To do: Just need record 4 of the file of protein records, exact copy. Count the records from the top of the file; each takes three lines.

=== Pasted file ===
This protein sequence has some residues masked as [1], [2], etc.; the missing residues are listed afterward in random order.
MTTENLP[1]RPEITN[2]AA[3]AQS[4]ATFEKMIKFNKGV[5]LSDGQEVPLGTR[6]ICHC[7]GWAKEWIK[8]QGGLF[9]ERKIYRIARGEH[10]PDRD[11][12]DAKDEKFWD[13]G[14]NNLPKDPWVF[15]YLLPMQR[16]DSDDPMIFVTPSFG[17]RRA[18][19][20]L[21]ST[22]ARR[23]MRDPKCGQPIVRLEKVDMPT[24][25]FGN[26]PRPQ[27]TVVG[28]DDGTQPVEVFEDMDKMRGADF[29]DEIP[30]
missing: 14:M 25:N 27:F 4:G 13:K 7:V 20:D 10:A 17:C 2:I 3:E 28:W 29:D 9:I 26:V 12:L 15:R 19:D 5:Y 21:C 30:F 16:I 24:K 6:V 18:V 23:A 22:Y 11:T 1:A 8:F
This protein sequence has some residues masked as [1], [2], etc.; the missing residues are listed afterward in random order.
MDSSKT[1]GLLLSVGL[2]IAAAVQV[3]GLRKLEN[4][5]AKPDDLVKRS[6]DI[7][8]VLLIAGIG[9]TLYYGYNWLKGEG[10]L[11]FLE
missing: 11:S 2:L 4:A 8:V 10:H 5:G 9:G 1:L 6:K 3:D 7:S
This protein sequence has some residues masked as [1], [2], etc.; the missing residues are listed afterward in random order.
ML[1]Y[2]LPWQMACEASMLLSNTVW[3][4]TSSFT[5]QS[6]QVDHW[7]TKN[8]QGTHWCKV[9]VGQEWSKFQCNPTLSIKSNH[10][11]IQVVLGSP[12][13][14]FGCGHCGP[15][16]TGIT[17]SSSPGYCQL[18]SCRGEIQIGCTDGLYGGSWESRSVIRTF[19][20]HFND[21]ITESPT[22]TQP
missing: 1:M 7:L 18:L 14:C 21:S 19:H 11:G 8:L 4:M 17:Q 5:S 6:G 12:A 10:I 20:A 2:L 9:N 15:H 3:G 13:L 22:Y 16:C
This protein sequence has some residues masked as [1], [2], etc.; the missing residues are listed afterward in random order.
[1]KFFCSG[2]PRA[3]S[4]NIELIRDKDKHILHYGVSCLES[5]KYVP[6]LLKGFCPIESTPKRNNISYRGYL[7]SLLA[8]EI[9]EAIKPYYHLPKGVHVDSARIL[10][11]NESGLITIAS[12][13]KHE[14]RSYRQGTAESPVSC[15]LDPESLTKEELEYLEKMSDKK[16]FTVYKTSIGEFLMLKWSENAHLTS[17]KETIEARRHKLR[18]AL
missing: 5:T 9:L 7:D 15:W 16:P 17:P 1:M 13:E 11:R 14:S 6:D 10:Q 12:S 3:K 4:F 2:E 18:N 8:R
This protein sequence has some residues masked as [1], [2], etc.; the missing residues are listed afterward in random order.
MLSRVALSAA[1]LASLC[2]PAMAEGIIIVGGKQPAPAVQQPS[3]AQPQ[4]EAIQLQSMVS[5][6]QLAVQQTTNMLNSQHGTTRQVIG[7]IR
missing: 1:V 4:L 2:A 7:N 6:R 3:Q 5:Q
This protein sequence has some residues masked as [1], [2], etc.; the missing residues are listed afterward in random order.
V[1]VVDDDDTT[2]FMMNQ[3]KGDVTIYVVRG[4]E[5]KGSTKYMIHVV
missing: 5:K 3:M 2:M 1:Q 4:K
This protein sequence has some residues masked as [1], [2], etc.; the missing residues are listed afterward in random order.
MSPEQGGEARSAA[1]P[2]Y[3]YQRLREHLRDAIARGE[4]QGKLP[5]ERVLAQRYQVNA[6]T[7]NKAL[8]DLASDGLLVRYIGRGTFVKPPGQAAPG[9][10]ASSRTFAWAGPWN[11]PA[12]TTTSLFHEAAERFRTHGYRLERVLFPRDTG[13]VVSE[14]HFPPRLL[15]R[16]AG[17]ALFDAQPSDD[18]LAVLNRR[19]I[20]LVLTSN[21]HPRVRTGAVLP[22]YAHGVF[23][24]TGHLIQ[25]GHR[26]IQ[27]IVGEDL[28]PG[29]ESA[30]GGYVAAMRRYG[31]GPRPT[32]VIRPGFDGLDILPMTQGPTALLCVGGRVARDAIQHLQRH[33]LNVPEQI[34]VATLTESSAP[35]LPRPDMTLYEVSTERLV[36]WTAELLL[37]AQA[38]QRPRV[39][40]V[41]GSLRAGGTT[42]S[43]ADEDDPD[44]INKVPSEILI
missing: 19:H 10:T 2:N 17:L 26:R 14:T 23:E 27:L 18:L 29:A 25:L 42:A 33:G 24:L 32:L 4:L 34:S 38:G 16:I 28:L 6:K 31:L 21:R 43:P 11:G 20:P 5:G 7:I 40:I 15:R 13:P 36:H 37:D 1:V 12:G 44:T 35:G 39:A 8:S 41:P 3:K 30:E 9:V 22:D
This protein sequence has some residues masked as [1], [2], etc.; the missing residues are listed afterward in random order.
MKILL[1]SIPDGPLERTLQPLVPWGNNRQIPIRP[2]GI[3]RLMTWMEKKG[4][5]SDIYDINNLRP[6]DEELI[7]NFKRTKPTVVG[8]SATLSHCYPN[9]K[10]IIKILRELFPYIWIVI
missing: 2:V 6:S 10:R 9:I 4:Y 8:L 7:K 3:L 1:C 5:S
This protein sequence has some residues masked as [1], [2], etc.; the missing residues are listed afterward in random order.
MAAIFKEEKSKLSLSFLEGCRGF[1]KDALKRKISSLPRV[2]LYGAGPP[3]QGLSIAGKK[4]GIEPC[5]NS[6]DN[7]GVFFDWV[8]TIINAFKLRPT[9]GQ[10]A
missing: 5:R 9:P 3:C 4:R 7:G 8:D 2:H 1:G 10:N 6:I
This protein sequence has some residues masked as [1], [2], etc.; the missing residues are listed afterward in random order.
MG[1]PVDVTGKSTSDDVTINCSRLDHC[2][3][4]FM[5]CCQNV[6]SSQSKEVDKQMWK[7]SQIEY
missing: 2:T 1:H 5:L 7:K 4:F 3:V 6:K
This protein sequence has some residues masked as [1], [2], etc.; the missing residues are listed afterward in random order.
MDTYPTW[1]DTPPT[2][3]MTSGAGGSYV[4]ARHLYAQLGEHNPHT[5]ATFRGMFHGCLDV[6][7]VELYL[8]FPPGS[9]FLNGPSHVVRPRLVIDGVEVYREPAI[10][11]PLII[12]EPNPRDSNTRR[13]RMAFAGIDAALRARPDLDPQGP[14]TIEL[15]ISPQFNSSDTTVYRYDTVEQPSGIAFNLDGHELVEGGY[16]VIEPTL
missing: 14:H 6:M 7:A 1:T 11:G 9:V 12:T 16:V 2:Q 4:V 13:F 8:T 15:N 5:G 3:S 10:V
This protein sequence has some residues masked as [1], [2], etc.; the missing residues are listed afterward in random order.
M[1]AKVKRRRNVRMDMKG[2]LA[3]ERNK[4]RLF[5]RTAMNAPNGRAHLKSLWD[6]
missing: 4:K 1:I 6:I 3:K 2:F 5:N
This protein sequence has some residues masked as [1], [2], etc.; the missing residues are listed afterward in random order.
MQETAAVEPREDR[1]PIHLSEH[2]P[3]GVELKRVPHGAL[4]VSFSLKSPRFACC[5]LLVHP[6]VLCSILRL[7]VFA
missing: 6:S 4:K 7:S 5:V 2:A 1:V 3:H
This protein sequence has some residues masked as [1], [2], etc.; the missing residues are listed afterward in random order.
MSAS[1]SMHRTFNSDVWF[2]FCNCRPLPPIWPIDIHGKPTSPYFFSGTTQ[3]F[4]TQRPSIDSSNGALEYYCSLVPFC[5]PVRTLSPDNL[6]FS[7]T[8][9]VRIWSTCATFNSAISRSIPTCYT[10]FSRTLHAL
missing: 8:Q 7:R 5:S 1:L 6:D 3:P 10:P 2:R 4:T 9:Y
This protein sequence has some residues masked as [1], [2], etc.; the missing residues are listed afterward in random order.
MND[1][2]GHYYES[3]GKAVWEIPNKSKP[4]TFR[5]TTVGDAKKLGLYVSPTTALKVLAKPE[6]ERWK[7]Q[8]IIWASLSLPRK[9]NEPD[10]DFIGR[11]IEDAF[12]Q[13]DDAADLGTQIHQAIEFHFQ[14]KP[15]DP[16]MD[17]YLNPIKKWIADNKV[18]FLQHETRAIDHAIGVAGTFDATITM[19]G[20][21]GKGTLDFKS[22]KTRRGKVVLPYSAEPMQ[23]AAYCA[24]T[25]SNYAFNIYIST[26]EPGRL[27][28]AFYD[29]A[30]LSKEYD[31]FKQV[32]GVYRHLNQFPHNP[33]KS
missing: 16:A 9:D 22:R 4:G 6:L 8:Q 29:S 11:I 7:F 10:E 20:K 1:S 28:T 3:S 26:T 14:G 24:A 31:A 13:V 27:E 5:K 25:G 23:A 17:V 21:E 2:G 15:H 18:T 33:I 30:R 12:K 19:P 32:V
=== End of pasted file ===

This protein sequence has some residues masked as [1], [2], etc.; the missing residues are listed afterward in random order.
[1]KFFCSG[2]PRA[3]S[4]NIELIRDKDKHILHYGVSCLES[5]KYVP[6]LLKGFCPIESTPKRNNISYRGYL[7]SLLA[8]EI[9]EAIKPYYHLPKGVHVDSARIL[10][11]NESGLITIAS[12][13]KHE[14]RSYRQGTAESPVSC[15]LDPESLTKEELEYLEKMSDKK[16]FTVYKTSIGEFLMLKWSENAHLTS[17]KETIEARRHKLR[18]AL
missing: 5:T 9:L 7:D 15:W 16:P 17:P 1:M 13:E 11:R 14:S 6:D 10:Q 12:S 3:K 4:F 2:E 18:N 8:R